Note: before running QeD you must install Java Runtime Environment - you can get it here. QeD requires minimum JRE 1.5.0 to run properly. For information on JRE installation and configuration read this.
Note: this document refers to installing QeD on Windows and Linux, as these are the only operating systems that I use. I didn't test it on any other types of operating systems, but I guess that getting QeD to run won't be a problem once you install JRE.
QeD doesn't store any information outside its folder, so when using the archive all you have to do to remove QeD is to delete its folder.
The Linux installer doesn't create an uninstall utility, but apart from deleting the program folder, the only thing that you might want to remove is the qed symbolic link. To do that just issue this command:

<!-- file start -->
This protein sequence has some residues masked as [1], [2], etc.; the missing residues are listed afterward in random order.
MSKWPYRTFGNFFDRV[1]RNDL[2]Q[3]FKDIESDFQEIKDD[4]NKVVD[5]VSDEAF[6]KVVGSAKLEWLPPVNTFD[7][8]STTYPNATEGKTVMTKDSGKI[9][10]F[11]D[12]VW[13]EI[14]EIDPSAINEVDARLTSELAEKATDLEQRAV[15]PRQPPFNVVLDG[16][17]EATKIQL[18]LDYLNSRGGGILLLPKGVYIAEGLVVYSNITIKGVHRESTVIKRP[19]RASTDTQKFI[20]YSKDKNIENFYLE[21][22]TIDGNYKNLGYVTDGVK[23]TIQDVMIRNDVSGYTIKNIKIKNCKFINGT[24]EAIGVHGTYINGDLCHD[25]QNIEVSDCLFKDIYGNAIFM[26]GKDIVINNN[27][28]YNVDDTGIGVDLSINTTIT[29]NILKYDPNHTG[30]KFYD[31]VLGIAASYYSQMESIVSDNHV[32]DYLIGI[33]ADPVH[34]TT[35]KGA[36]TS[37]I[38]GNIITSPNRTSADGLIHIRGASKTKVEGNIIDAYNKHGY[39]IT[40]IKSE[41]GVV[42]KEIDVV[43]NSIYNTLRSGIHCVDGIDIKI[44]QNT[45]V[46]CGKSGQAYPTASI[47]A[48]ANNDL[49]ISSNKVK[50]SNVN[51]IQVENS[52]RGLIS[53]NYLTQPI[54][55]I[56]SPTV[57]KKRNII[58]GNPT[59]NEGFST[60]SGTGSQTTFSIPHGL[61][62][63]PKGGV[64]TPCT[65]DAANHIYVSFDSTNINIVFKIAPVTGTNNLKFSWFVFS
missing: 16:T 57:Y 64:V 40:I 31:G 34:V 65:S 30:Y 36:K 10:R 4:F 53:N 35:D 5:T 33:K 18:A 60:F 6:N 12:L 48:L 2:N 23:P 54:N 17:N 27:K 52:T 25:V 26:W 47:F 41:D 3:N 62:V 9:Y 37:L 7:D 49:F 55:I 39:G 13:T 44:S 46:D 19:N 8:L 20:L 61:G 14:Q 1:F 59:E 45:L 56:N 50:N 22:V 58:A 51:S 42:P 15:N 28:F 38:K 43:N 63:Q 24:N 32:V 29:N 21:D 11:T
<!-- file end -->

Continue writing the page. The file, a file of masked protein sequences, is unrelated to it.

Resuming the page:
rm -f /bin/qed
Installing and configuring the JRE
Configuring the JRE in order to run applications basically boils down to making sure that you can just type java and the JRE application located in (for example) /usr/java/jdk1.5.0_02/bin/java will start.
Getting this to work in Linux is really easy. This method is not the only one and it may not be the best, but it's probably the fastest. All you have to do is create a symlink like the one below (just modify the path in bold to where you have JRE installed):
ln -s /usr/java/jdk1.5.0_03/bin/java /bin/java
In Windows everything should be properly configured right after you install the JRE. Unfortunately it sometimes happens that the JRE paths are "lost" and you can no longer start java without giving a full path to it. This can probably get corrected by opening the Registry (regedit) and setting the value of HKEY_LOCAL_MACHINE\SOFTWARE\JavaSoft\Java Runtime Environment\1.5\JavaHome to the path where your JRE is installed (1.5 stands for the JRE version so it might be different in your case).
If anything is still unclear please ask at the